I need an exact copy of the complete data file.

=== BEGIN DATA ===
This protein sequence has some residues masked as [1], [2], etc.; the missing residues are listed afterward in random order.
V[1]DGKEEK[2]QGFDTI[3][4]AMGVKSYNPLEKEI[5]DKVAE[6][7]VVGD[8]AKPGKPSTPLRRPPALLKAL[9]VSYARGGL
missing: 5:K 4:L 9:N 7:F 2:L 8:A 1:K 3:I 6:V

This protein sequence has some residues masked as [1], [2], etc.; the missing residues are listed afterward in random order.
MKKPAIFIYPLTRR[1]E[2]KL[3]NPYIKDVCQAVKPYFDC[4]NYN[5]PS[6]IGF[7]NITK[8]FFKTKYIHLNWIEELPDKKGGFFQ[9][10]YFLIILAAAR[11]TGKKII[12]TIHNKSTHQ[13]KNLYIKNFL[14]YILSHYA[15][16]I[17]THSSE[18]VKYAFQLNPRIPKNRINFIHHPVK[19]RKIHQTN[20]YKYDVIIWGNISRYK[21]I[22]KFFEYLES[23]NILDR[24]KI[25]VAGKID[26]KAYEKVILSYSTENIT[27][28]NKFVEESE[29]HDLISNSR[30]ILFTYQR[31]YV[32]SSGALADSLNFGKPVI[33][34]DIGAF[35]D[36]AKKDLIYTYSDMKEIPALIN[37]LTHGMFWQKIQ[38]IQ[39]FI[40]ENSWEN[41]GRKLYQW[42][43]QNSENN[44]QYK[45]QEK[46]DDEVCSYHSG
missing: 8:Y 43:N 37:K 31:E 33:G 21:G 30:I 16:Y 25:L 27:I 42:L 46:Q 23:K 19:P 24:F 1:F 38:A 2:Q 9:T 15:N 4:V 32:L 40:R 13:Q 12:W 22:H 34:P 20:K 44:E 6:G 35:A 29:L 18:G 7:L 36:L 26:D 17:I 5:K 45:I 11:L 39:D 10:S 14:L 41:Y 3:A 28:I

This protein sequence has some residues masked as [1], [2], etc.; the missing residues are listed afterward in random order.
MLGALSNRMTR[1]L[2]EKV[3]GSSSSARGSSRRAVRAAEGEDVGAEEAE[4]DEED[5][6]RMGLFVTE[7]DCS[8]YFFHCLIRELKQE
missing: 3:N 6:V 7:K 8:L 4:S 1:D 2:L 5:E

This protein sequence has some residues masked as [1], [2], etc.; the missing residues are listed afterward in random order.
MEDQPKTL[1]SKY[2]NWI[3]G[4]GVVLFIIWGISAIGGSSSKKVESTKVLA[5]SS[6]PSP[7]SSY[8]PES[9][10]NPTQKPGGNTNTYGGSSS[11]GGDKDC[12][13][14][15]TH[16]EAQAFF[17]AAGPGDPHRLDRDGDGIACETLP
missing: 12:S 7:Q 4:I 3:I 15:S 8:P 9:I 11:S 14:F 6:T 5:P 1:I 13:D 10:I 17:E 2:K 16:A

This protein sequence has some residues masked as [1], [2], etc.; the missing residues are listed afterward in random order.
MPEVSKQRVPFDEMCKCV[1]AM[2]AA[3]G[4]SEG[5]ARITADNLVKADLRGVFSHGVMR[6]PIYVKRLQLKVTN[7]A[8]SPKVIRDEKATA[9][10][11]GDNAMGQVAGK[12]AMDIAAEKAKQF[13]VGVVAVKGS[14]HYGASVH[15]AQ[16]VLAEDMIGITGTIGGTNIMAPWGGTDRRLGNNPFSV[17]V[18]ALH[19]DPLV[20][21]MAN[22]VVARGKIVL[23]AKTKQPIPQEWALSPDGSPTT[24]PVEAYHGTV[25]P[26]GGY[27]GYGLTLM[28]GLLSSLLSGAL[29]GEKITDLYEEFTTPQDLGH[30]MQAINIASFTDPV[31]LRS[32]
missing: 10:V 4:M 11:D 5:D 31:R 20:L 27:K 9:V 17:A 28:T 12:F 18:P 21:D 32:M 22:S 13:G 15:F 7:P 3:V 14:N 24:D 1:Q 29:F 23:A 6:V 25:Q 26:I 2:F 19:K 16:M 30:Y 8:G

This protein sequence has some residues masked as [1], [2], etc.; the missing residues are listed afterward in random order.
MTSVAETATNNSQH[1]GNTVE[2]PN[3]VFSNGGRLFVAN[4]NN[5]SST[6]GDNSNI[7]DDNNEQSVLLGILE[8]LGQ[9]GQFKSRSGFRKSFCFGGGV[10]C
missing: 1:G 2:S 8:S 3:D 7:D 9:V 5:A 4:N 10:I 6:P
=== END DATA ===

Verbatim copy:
This protein sequence has some residues masked as [1], [2], etc.; the missing residues are listed afterward in random order.
V[1]DGKEEK[2]QGFDTI[3][4]AMGVKSYNPLEKEI[5]DKVAE[6][7]VVGD[8]AKPGKPSTPLRRPPALLKAL[9]VSYARGGL
missing: 5:K 4:L 9:N 7:F 2:L 8:A 1:K 3:I 6:V

This protein sequence has some residues masked as [1], [2], etc.; the missing residues are listed afterward in random order.
MKKPAIFIYPLTRR[1]E[2]KL[3]NPYIKDVCQAVKPYFDC[4]NYN[5]PS[6]IGF[7]NITK[8]FFKTKYIHLNWIEELPDKKGGFFQ[9][10]YFLIILAAAR[11]TGKKII[12]TIHNKSTHQ[13]KNLYIKNFL[14]YILSHYA[15][16]I[17]THSSE[18]VKYAFQLNPRIPKNRINFIHHPVK[19]RKIHQTN[20]YKYDVIIWGNISRYK[21]I[22]KFFEYLES[23]NILDR[24]KI[25]VAGKID[26]KAYEKVILSYSTENIT[27][28]NKFVEESE[29]HDLISNSR[30]ILFTYQR[31]YV[32]SSGALADSLNFGKPVI[33][34]DIGAF[35]D[36]AKKDLIYTYSDMKEIPALIN[37]LTHGMFWQKIQ[38]IQ[39]FI[40]ENSWEN[41]GRKLYQW[42][43]QNSENN[44]QYK[45]QEK[46]DDEVCSYHSG
missing: 8:Y 43:N 37:K 31:E 33:G 21:G 30:I 16:Y 25:L 27:I 42:L 46:Q 23:K 19:P 24:F 1:F 38:A 2:Q 9:T 15:N 4:V 32:L 40:R 13:Q 12:W 22:H 34:P 20:K 44:E 6:G 35:A 29:L 18:G 7:L 36:L 26:D 17:I 5:K 45:I 11:L 39:D 10:S 14:L 41:Y 3:A 28:I

This protein sequence has some residues masked as [1], [2], etc.; the missing residues are listed afterward in random order.
MLGALSNRMTR[1]L[2]EKV[3]GSSSSARGSSRRAVRAAEGEDVGAEEAE[4]DEED[5][6]RMGLFVTE[7]DCS[8]YFFHCLIRELKQE
missing: 3:N 6:V 7:K 8:L 4:S 1:D 2:L 5:E

This protein sequence has some residues masked as [1], [2], etc.; the missing residues are listed afterward in random order.
MEDQPKTL[1]SKY[2]NWI[3]G[4]GVVLFIIWGISAIGGSSSKKVESTKVLA[5]SS[6]PSP[7]SSY[8]PES[9][10]NPTQKPGGNTNTYGGSSS[11]GGDKDC[12][13][14][15]TH[16]EAQAFF[17]AAGPGDPHRLDRDGDGIACETLP
missing: 12:S 7:Q 4:I 3:I 15:S 8:P 9:I 11:S 14:F 6:T 5:P 1:I 13:D 10:I 17:E 2:K 16:A

This protein sequence has some residues masked as [1], [2], etc.; the missing residues are listed afterward in random order.
MPEVSKQRVPFDEMCKCV[1]AM[2]AA[3]G[4]SEG[5]ARITADNLVKADLRGVFSHGVMR[6]PIYVKRLQLKVTN[7]A[8]SPKVIRDEKATA[9][10][11]GDNAMGQVAGK[12]AMDIAAEKAKQF[13]VGVVAVKGS[14]HYGASVH[15]AQ[16]VLAEDMIGITGTIGGTNIMAPWGGTDRRLGNNPFSV[17]V[18]ALH[19]DPLV[20][21]MAN[22]VVARGKIVL[23]AKTKQPIPQEWALSPDGSPTT[24]PVEAYHGTV[25]P[26]GGY[27]GYGLTLM[28]GLLSSLLSGAL[29]GEKITDLYEEFTTPQDLGH[30]MQAINIASFTDPV[31]LRS[32]
missing: 10:V 4:M 11:D 5:D 31:R 20:L 27:K 9:V 17:A 28:T 12:F 18:P 21:D 32:M 22:S 13:G 15:F 7:P 3:V 14:N 24:D 1:Q 29:F 23:A 6:V 25:Q 26:I 2:F 19:K 16:M 30:Y 8:G

This protein sequence has some residues masked as [1], [2], etc.; the missing residues are listed afterward in random order.
MTSVAETATNNSQH[1]GNTVE[2]PN[3]VFSNGGRLFVAN[4]NN[5]SST[6]GDNSNI[7]DDNNEQSVLLGILE[8]LGQ[9]GQFKSRSGFRKSFCFGGGV[10]C
missing: 1:G 2:S 8:S 3:D 7:D 9:V 5:A 4:N 10:I 6:P